Building Serverless Applications with AWS Lambda & API Gateway
Serverless is the way to go when it comes to developing highly scalable and available applications. Serverless does not mean that there is no server, but it means that the tasks associated with infrastructure provisioning and management are completely handled by the cloud service provider and invisible to the developer.
Building applications that are completely serverless enables developers to increase their productivity and bring products to market faster, and it allows organizations to better optimize resources and stay focused on innovation.
What is AWS Lambda?
Run code without thinking about servers and pay only for the compute time you consume. AWS Lambda is an event-driven, serverless computing service that lets you run code in response to events and triggers without having to provision or manage any servers.
AWS Lambda executes your code only when needed and scales automatically, from a few requests per day to thousands per second. You pay only for the compute time you consume and there is no charge when your code is not running.
What is API Gateway?
Amazon API Gateway is a fully managed service that makes it easy for developers to create, publish, maintain, monitor, and secure APIs at any scale. It offers a comprehensive platform for API management.
API Gateway allows you to process hundreds of thousands of concurrent API calls and handles traffic management, authorization, and access control, monitoring, and API version management.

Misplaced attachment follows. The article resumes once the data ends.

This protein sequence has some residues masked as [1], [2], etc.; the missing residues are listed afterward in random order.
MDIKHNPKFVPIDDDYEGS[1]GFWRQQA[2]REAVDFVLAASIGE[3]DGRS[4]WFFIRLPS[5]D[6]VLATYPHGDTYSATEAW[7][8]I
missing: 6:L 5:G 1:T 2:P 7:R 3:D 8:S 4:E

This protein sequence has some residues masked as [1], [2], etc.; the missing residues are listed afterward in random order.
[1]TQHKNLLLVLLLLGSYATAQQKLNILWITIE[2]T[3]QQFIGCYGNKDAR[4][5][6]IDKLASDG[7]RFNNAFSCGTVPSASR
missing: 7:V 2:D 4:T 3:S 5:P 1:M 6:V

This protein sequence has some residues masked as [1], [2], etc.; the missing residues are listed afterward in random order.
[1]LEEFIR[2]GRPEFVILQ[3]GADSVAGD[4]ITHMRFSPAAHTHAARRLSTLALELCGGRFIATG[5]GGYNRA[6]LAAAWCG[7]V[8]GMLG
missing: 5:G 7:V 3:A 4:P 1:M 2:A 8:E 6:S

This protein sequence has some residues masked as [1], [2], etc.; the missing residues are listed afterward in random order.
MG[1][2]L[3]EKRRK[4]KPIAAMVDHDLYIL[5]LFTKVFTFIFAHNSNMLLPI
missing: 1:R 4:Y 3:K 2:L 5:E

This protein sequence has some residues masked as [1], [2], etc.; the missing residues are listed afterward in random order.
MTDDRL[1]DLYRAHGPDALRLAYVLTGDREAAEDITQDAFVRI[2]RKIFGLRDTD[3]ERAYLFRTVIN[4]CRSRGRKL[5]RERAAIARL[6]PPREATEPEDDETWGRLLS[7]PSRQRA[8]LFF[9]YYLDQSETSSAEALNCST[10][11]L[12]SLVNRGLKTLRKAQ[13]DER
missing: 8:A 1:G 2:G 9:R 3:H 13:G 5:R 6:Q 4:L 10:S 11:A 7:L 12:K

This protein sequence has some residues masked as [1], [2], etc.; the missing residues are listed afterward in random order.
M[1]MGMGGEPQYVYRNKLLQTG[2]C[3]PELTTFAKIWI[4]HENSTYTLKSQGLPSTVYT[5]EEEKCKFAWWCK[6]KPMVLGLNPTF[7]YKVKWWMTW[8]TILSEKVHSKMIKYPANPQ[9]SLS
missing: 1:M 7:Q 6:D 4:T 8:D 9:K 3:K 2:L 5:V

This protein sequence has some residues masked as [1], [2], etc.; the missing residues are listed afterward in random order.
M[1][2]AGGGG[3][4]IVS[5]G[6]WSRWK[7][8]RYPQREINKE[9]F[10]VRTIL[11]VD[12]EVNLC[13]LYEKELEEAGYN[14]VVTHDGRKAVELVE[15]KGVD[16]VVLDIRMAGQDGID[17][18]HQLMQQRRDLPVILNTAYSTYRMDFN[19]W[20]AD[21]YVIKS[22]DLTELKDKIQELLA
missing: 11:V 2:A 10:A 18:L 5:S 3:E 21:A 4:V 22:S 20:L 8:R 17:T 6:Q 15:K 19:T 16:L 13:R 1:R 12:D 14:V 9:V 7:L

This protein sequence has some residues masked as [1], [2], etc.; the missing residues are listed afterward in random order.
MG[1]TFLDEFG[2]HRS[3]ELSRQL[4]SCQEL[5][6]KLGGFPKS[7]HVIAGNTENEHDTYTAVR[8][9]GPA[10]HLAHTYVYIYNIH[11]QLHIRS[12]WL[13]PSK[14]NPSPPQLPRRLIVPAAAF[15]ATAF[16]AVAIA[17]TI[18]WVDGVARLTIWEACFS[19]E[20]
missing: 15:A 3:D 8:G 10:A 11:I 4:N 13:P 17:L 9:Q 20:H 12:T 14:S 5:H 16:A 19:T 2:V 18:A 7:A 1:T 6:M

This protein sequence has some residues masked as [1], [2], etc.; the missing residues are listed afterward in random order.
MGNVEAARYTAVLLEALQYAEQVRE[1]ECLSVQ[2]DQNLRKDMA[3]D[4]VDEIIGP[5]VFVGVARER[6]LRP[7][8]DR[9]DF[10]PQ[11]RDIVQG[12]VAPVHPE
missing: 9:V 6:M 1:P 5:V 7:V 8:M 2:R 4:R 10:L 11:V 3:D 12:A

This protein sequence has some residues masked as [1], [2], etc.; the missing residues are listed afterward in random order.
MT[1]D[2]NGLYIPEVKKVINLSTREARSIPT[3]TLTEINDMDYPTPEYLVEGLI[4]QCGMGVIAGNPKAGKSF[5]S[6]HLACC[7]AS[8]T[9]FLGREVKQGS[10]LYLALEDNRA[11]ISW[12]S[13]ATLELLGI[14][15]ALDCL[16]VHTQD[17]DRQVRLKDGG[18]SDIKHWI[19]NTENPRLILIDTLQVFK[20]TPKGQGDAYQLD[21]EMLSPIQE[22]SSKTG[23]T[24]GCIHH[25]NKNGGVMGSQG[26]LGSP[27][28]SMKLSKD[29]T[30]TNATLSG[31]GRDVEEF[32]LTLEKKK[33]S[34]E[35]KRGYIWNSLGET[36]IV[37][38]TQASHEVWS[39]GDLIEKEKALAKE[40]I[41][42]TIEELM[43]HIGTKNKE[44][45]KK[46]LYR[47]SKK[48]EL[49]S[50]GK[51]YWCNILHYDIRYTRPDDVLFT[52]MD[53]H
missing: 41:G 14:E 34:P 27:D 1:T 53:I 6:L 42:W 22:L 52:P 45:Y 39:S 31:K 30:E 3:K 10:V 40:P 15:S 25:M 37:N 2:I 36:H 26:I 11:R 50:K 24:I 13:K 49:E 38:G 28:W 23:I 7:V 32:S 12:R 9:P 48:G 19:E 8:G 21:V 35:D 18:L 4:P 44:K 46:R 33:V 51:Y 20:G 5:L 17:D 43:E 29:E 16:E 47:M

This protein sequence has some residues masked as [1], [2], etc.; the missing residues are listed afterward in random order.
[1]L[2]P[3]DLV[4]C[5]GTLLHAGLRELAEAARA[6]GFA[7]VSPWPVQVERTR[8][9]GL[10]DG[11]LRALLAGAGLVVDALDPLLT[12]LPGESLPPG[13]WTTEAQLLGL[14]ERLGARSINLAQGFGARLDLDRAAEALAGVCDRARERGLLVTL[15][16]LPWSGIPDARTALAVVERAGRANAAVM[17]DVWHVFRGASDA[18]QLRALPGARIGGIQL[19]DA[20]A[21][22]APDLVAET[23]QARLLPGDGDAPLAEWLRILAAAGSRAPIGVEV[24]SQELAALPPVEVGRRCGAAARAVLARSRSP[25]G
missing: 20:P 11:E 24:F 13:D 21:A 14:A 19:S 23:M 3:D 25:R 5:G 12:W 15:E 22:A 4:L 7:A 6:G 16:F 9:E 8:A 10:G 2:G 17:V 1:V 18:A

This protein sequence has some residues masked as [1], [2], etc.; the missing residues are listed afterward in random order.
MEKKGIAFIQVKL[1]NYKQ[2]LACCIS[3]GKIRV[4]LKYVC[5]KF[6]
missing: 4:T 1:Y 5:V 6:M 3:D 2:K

Building A Simple Serverless App
As a quick and easy demonstration of how to build serverless applications on the AWS platform, we are going to develop a simple REST API application written with Python 3. The application would convert a given pair of Geographical coordinates in Latitude and Longitude to Universal Transverse Mercator (UTM) and returns the response in JSON.
As shown in the architectural diagram above, the computing layer of the application is going to be handled by AWS Lambda while API Gateway acts as a front-end interphase that allows the user/client to interact with the application. The Python code for this exercise would be deployed as a Lambda function that is only triggered by making a GET API request to the API Gateway endpoint.
1. Create a Lambda function
The code you run on AWS Lambda is uploaded as a “Lambda function”. Each function has associated configuration information, such as its name, description, entry point, and resource requirements. The Lambda functions must be stateless and can perform any kind of computing task, from serving web pages and processing streams of data to calling APIs and integrating with other AWS services.
To create a Lambda function, you navigate to the AWS Lambda page in the AWS console. Click on “Create function”, select the “Author from scratch” option, input your function name, and select a Runtime for your application. Your runtime defines the language that your application is going to be written in. AWS Lambda natively supports runtimes for Python, Java, Go, PowerShell, Node.js, C#, and Ruby. Once this is done, leave all other defaults and click the “Create function” button again to create our Lambda function.
2. Setup a local Python environment (optional)
This second step is only required for applications that require external dependencies that can not be accessed on AWS Lambda. If your application does not require any external dependencies, you can write your code directly in the interactive Python environment provided by AWS Lambda.